(define-group-set-up expression ...)

Defines a sequence of expressions to be run once before running any test in the current test group. Clobbers any previously defined group set up for this group.

(define-group-tear-down expression ...)

Defines a sequence of expressions to be run once after running all tests in the current test group. Clobbers any previously defined group tear down for this group.

(define-group-surround expression ...)

Defines a sequence of expressions to be run once surrounding running the tests in the current test group. Inside the define-group-surround, the identifier run-test is bound to a nullary procedure that actually runs the tests in this group. Clobbers any previously defined group surround for this group.

Running Test Suites

The following procedures are provided for running test suites:

(run-test name-stack)

Looks up the test indicated by name-stack in the current test group, runs it, and prints a report of the results. Returns the number of tests that did not pass. An empty list for a name stack indicates the whole group, a singleton list indicates that immediate descendant, a two-element list indicates a descendant of a descendant, etc. For example, (run-test '(simple-stuff harder)) would run the second test defined in the example at the top of this page.

(run-registered-tests)

Runs all tests registered so far, and prints a report of the results. Returns the number of tests that did not pass. This could have been defined as (run-test '()).

Assertions

The following assertions are provided for writing tests. The message arguments to the assertions are user-specified messages to print to the output if the given assertion fails. The assert-proc assertion requires a message argument because it cannot construct a useful output without one, and because it is not really meant for extensive direct use. The message is optional for the other assertions because they can say something at least mildly informative even without a user-supplied message. In any case, the message can be either a string or a promise (as created by delay) to produce a string. The latter is useful for assertions with dynamically computed messages, because that computation will then only be performed if the test actually fails.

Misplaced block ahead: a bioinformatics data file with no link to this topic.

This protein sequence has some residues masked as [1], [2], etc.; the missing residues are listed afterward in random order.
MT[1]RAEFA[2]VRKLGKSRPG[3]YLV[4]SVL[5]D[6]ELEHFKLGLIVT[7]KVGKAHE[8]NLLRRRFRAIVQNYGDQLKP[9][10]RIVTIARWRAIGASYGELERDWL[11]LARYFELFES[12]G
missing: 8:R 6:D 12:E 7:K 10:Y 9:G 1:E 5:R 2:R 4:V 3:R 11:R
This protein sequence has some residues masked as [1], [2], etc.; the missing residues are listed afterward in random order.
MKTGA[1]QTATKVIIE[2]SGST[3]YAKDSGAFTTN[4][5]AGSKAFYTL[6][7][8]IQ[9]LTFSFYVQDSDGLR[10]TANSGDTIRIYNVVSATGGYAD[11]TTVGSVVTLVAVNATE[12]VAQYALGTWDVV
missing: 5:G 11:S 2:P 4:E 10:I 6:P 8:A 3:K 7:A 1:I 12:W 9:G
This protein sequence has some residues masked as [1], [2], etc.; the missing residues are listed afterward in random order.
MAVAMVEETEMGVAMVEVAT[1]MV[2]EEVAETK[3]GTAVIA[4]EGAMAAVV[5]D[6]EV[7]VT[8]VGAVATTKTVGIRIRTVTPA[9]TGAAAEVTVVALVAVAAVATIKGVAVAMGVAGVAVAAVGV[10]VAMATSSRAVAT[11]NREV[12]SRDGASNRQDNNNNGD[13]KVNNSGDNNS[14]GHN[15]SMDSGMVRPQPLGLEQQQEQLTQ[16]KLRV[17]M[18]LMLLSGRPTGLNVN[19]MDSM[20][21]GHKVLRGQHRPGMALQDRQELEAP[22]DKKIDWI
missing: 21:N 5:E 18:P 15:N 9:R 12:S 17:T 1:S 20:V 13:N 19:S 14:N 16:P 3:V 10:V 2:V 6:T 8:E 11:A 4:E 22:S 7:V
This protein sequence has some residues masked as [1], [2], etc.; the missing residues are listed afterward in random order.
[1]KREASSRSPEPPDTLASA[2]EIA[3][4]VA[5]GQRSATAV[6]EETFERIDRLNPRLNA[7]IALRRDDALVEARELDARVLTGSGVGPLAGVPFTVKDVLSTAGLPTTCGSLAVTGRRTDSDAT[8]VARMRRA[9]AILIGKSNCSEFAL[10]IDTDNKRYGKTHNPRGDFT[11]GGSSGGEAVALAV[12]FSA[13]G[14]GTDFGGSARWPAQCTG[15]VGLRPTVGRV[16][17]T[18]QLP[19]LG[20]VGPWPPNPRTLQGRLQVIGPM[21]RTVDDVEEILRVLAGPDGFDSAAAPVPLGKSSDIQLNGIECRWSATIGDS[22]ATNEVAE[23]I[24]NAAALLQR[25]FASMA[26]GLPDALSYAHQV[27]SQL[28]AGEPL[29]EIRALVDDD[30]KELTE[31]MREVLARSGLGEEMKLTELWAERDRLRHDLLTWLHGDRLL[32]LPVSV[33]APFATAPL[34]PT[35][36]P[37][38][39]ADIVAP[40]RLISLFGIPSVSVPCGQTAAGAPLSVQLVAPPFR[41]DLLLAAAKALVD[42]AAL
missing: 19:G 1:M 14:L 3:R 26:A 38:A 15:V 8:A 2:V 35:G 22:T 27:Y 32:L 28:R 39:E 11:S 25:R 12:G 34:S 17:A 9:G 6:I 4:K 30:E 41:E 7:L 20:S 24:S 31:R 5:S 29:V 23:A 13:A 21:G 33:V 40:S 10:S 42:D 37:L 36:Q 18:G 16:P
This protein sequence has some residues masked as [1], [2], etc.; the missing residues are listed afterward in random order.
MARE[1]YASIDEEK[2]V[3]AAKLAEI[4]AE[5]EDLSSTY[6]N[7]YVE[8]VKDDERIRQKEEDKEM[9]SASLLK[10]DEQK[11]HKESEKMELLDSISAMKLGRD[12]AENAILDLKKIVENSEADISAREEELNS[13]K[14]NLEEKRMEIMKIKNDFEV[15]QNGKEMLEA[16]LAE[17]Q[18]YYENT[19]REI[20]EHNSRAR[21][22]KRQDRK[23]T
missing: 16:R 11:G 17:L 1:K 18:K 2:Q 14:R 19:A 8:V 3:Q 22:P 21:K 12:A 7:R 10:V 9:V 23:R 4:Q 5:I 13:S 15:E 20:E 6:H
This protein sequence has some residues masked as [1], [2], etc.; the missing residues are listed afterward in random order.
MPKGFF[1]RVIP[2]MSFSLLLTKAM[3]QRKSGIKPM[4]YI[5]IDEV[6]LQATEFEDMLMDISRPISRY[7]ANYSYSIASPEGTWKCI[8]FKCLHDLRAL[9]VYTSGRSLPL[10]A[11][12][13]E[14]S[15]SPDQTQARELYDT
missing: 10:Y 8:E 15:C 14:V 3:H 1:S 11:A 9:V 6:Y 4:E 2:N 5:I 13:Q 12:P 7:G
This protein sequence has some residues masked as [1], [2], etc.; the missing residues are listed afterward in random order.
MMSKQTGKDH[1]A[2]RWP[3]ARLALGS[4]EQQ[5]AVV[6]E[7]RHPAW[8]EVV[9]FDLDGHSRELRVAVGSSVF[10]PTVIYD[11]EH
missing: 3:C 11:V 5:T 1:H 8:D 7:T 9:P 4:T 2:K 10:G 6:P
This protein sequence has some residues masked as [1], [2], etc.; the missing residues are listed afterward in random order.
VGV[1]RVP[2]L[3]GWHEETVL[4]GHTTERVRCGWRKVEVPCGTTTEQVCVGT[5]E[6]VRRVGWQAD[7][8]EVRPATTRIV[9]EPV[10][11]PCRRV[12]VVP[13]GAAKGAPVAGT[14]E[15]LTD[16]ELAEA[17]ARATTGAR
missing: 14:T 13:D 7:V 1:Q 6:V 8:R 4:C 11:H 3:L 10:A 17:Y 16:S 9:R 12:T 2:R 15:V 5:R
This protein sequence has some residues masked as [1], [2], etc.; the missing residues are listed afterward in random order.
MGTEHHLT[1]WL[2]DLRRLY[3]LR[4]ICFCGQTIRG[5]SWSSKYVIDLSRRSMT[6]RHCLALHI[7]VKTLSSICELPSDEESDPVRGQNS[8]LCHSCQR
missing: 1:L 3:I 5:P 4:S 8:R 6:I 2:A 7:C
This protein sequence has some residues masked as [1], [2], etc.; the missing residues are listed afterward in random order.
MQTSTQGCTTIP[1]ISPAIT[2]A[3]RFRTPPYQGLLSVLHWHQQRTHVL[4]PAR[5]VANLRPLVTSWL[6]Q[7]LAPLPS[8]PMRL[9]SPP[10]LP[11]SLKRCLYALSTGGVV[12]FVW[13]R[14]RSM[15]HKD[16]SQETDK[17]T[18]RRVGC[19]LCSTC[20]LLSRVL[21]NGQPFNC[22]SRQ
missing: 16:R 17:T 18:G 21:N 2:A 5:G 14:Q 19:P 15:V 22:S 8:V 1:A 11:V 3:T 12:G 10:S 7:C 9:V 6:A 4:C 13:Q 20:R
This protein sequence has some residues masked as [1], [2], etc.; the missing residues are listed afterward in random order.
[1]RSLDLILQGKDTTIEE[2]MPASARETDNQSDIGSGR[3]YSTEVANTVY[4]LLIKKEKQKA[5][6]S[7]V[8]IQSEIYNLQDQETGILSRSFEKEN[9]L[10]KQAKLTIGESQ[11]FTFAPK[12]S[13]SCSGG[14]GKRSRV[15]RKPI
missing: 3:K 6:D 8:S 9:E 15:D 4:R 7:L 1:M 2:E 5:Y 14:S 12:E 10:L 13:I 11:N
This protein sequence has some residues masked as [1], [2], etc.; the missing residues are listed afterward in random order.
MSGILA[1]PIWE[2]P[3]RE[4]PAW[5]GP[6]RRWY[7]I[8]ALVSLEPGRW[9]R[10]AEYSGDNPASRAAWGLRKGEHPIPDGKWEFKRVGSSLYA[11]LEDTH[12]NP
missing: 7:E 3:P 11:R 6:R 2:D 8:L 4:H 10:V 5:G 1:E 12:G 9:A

(assert-proc message proc)

Passes iff the given procedure, invoked with no arguments, returns a true value. On failure, arranges for the given message to appear in the failure report. This is a primitive assertion in whose terms other assertions are defined.

(assert-true thing [message])

Passes iff the given value is a true value (to wit, not #f).

(assert-false thing [message])

Passes iff the given value is a false value (to wit, #f).

(assert-equal expected actual [message]) Likewise assert-eqv, assert-eq, and assert-=

Passes iff the given actual value is equivalent, according to the corresponding predicate, to the expected value. Produces a reasonably helpful message on failure, and includes the optional message argument in it if present. When in doubt, use assert-equal to compare most things; use assert-= to compare exact numbers like integers; and use assert-in-delta, below, for inexact numbers like floating points.

assert-equals, assert=

Are aliases for assert-equal and assert-=, respectively.

(assert-equivalent predicate [pred-name])

This is intended as a tool for building custom assertions. Returns an assertion procedure that compares an expected and an actual value with the given predicate and produces a reasonable failure message. assert-equal and company could have been defined in terms of assert-equivalent as, for example, (define assert-equal (assert-equivalent equal? "equal?")).

(assert-matches regexp string [message])

Passes iff the given regular expression matches the given string.

(assert-no-match regexp string [message])

Passes iff the given regular expression does not match the given string.

(assert-in-delta expected actual delta [message])

Passes iff the given actual value differs, in absolute value, from the given expected value by no more than delta. Use this in preference to assert-= to check sameness of inexact numerical values.


BUGS

This unit testing framework is a work in progress. The assertion library is quite impoverished, the test groups do not support as much shared set up code among their tests as I would like, and the language for explicit test group handling is ill-specified and undocumented (peruse test-group.scm if interested). Suggestions are welcome.


AUTHOR

Alexey Radul, axch@mit.edu